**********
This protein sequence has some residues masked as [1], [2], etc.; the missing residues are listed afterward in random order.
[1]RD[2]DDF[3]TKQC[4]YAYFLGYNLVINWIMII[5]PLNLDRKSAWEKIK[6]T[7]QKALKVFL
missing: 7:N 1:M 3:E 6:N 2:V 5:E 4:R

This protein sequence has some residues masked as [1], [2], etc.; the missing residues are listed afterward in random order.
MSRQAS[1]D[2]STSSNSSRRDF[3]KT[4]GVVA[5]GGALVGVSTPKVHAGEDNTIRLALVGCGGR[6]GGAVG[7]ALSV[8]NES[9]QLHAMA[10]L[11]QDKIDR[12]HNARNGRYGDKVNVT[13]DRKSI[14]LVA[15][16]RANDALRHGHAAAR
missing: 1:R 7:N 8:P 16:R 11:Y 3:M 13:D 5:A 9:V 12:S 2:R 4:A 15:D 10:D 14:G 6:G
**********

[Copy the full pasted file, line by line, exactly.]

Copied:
This protein sequence has some residues masked as [1], [2], etc.; the missing residues are listed afterward in random order.
[1]RD[2]DDF[3]TKQC[4]YAYFLGYNLVINWIMII[5]PLNLDRKSAWEKIK[6]T[7]QKALKVFL
missing: 7:N 1:M 3:E 6:N 2:V 5:E 4:R

This protein sequence has some residues masked as [1], [2], etc.; the missing residues are listed afterward in random order.
MSRQAS[1]D[2]STSSNSSRRDF[3]KT[4]GVVA[5]GGALVGVSTPKVHAGEDNTIRLALVGCGGR[6]GGAVG[7]ALSV[8]NES[9]QLHAMA[10]L[11]QDKIDR[12]HNARNGRYGDKVNVT[13]DRKSI[14]LVA[15][16]RANDALRHGHAAAR
missing: 1:R 7:N 8:P 16:R 11:Y 3:M 13:D 5:A 9:V 12:S 2:R 4:A 15:D 10:D 14:G 6:G